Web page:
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Personally, I would replace your m_Bitmap pointer with a std::auto_ptr<Bitmap>. Then, in the copy constructor for Texture, call m_Bitmap.reset(new Bitmap(copyObject.m_Bitmap));

This will set the auto_ptr to point to a new Bitmap object which is copy-constructed from the other Texture's m_Bitmap. The old Bitmap will be freed automatically. Better yet, this removes the need for Texture to manually free m_Bitmap in the destructor.


(Oh, and delete does not automatically set the pointer to NULL, so doing it yourself is a very good idea. delete NULL; is defined to have no effect, so no worries about deleting already-NULL pointers, either.)

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Quote:
Original post by ApochPiQ
(Oh, and delete does not automatically set the pointer to NULL, so doing it yourself is a very good idea. delete NULL; is defined to have no effect, so no worries about deleting already-NULL pointers, either.)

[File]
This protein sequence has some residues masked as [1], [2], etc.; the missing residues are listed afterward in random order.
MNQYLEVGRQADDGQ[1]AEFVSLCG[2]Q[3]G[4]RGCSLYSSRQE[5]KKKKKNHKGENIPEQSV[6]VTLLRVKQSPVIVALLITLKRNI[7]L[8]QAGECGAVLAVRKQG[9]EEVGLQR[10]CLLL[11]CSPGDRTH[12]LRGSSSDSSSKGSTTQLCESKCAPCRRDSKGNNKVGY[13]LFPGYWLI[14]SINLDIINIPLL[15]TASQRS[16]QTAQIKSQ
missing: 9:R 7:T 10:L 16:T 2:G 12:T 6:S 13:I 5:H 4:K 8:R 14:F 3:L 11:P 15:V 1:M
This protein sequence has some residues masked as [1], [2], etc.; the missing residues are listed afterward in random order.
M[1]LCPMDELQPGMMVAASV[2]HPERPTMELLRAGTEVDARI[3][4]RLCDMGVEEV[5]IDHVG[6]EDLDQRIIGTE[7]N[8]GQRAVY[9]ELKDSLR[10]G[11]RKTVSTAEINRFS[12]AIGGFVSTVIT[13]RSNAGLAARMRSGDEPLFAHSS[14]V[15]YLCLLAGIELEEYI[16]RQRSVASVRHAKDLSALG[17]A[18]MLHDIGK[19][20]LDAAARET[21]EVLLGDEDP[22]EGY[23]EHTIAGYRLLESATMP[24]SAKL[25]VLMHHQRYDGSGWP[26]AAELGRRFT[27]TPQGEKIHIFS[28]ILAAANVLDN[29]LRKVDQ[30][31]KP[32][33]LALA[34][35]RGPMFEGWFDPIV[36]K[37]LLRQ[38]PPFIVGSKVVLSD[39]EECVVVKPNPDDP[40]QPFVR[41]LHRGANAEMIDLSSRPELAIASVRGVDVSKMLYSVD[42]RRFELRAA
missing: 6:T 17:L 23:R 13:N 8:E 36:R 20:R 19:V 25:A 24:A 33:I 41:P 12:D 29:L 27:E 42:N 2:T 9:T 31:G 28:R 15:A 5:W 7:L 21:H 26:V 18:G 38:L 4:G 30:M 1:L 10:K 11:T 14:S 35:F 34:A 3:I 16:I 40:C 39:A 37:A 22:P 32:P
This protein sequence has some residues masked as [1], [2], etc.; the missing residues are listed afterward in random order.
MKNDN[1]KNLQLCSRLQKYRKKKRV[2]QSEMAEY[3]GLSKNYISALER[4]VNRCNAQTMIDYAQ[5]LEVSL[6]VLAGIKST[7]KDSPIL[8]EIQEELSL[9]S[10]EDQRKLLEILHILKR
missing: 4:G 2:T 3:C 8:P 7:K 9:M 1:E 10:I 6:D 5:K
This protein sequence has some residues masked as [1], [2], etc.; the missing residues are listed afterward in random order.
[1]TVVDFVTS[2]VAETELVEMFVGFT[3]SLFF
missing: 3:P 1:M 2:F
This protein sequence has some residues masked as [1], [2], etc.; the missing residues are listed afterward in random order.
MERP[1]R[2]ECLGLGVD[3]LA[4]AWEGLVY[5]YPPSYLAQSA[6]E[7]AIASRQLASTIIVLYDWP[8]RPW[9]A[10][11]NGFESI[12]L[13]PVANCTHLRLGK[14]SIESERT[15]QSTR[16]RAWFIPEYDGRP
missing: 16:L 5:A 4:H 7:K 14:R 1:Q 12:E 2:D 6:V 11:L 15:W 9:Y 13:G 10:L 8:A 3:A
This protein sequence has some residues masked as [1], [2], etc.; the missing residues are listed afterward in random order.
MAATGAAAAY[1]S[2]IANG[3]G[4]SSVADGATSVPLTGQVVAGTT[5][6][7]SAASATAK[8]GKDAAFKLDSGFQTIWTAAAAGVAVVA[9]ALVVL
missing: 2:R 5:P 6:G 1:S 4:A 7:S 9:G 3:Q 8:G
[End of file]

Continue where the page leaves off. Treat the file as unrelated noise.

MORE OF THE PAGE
Well, in most implementations it does not set the pointer to NULL, although the standard leaves it to the implementor. Stroustrup himself hoped that most implementors would do so, but they mostly did not. You certainly can't assume it anyway.

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Yes, the auto pointer suggestion is a good one. Thank you.

However the question remains, as there are other resources besides dynamically allocated memory to be cleaned up. The texture itself, for example, will require a call to glDeleteTextures before I can assign it a new texture ID. So where in the grand copy scheme do you guys think that should take place?

Thanks again, ApochPiQ.

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Wrap your resource in an object, create the resource in the constructor and destroy it in the destructor. This way, the lifetime of the resource becomes is the same as the lifetime of the object, which you can control with normal or smart pointers depending on your needs.

Alternatively, some smart pointers, such as boost::shared_ptr, allow you to specify the deletion function (which may be something other than delete).